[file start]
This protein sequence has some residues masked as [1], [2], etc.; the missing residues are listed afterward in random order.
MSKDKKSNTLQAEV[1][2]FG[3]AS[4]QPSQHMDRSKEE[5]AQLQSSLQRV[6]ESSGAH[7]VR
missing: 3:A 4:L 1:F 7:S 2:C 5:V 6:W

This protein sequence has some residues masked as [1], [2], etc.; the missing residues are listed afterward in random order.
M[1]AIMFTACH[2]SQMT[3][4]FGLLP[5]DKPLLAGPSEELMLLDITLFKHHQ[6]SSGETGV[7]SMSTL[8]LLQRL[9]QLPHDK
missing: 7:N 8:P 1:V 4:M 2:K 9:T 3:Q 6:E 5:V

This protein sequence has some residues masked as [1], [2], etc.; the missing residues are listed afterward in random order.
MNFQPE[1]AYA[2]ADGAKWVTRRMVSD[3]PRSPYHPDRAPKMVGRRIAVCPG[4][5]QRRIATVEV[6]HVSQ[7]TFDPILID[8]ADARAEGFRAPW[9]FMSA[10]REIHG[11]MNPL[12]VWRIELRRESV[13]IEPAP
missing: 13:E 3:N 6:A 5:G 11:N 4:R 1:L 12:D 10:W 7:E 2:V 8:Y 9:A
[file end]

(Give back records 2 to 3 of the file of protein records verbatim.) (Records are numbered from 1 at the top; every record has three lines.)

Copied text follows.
This protein sequence has some residues masked as [1], [2], etc.; the missing residues are listed afterward in random order.
M[1]AIMFTACH[2]SQMT[3][4]FGLLP[5]DKPLLAGPSEELMLLDITLFKHHQ[6]SSGETGV[7]SMSTL[8]LLQRL[9]QLPHDK
missing: 7:N 8:P 1:V 4:M 2:K 9:T 3:Q 6:E 5:V

This protein sequence has some residues masked as [1], [2], etc.; the missing residues are listed afterward in random order.
MNFQPE[1]AYA[2]ADGAKWVTRRMVSD[3]PRSPYHPDRAPKMVGRRIAVCPG[4][5]QRRIATVEV[6]HVSQ[7]TFDPILID[8]ADARAEGFRAPW[9]FMSA[10]REIHG[11]MNPL[12]VWRIELRRESV[13]IEPAP
missing: 13:E 3:N 6:A 5:G 11:N 4:R 1:L 12:D 10:W 7:E 2:V 8:Y 9:A